I’m profound advocate for Test-Driven Development (TDD). I don’t regard myself as a TDD expert, but I’m getting more and more used to the TDD “lifecycle”:
There are several advantages to adopting this approach and its beyond the scope of this blog post in particular, I will definitely write an entire blog post on TDD at some point.
When I apply the TDD “lifecycle”, I use a number of tools, which support and ease the lifecycle. I mainly use the NUnit test framework, I have spiked in xUnit, but still stick to NUnit as my primary test framework. An indispensable tool when unit testing is a mocking framework, I have used Moq for a couple years, after leaving Rhino Mocks. They are both great dynamic mocking frameworks, and a must. The last, but not least, primary tool in my TDD toolbox is AutoFixture. Its one of my favorite frameworks, and I almost can’t TDD without it. For those of you not familiar with AutoFixture, I’ll give you short intro.
AutoFixture creates dummy data for your unit tests, so it can be a real time saver. A simple string can be created like this:
The result would be a string with a value like this: “a3cb054d-dbb3-4d97-85be-b11e06784f97".
Likewise you can generate integers. You can generate a finite number of strings:
This would create the as many strings as the fixture.RepeatCount is set to, by default it is set to three. You can also modify the count inline:
This would create five dummy strings. If you need to add dummy data to a list:
This would add five dummy strings to the ‘strings’ list. The power of AutoFixture is that it can also generate dummy objects from your complex classes:
So if my complex class had any public properties like strings, these would be assigned a dummy value. Sometimes it might also be great to set a known value for a property:
There are many more nifty stuff that AutoFixture can help you with, but I’m going to drag you all the way around. For the remaining part of this blog post I’ll focus on how to customize the generation of dummy test data.
There are multiple ways to customize how AutoFixture generates its values. A simple approach to customize the string generation:
One piece of dummy data that always takes time is lists. As we learned above we can generate a dummy list in AutoFixture like this:
AutoFixture generates the list for you, but the list is empty. We would have preferred a list of MyClass instances, therefore a small customization is needed:
Adding an instance of the MultipleCustomization (line 1), would generate a list of 3 MyClass objects, with a dummy Name string. Remember, three is the default number for AutoFixture. Assume that you have a child class inside your parent class:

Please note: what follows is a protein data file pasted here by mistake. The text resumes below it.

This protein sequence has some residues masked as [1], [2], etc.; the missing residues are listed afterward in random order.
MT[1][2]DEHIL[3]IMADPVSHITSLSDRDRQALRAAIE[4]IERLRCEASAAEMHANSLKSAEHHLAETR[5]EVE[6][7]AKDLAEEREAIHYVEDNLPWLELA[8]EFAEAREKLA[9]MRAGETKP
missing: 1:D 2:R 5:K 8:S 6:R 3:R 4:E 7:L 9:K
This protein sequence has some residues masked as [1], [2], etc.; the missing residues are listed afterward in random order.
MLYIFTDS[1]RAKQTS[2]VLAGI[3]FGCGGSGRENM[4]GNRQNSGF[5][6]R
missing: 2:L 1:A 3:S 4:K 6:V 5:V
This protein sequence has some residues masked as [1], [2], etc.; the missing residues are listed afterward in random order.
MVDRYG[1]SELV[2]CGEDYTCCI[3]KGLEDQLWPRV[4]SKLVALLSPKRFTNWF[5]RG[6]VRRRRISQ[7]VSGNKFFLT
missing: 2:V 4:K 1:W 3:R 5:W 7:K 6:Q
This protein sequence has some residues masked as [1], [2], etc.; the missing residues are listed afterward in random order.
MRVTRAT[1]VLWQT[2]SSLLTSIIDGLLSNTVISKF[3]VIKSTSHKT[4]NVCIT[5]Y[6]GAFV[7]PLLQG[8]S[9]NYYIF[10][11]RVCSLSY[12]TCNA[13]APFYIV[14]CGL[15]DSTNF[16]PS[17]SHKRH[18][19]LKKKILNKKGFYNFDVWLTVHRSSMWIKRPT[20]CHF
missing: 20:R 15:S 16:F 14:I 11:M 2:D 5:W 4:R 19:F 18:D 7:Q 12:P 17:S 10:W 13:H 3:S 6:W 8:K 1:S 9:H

Generating a list of MyParentClass:
Would give me a list of 3 MyParentClass, with dummy string ParentName and a dummy MyChildClass, with a dummy string ChildName.
One more thing before jumping into handling abstractions, lets assume that we would like to a list of MyChildClass inside MyParentClass (line 4):
This gives me a list of 3 MyParentClass where each has a list of three MyChildClass objects. Remember we can change the number of list items by changing the RepeatCount on the Fixture instance. In some scenarios it might be necessary to change only one of the counts. This is done by using the Register method:
Now we have a list of three MyParentClass where each has a list of five MyChildClass. This means that every time the fixture needs to generate a list of MyChildClass, it would use the anonymous method in line 2.
So, abstractions. By default you can’t do something like this:
AutoFixture would throw an exception at you. AutoFixture is not able to create an instance of this interface without a constructor. So you can provide a fake instance, all it requires is that it implements the IService1 interface and then register it to the Fixture:
Now AutoFixture is able to create a dummy version of your FakeService.
This often forces me to write a lot of mocking data for all my dependencies, which can be a real time killer:
This is just a simple example, sometimes there a many more dependencies. The usual approach with Moq is to set expectations like this:
This approach is completely fine, but it can be a time killer with a lot of “empty” mocks. Therefore I recently discovered that AutoFixture has an extension using Moq. The way it works is that it uses Moq as a fallback mechanism, by relaying request for creating an abstraction to Moq. I can then refactor the above to the following:
Cool, right? In line 1, a new customization is added. This extension is part of AutoMoq extension, available via a Nuget. As usual, AutoFixture creates an instance of the ServiceToTest, bet ServiceToTest takes three dependencies through constructor injection. AutoFixture cannot figure out to create instances of these, they are relayed to Moq. Since I need to set expectations on IService2, I can freeze a variable in the AutoFixture framework, and bypass default behavior for creating instances.
This is a great extension to AutoFixture. combining the mocking features of Moq for supporting auto mocking is great. Since Moq was added, a number of other mocking frameworks has been, AutoFakeItEasy, AutoRhinoMocks, and AutoNSubstitute.
Oh, one more thing. Consider the following class:
Okay, I described such class above, the difference is that it is now a list of interfaces. Remember, lists of concrete instances can be created by using the MultipleCustomizations, and interfaces can be created by using the AutoMoqCustomization, so we need to combine the two. This is done by CompositeCustomization:
This customization combines the two, and creates an instance of MyParentClass, with a list of three MyChildClass instances. Sooo, neat.
That’s it for now. Throw a comment at me, and tell me your AutoFixture niftiest.Tweet
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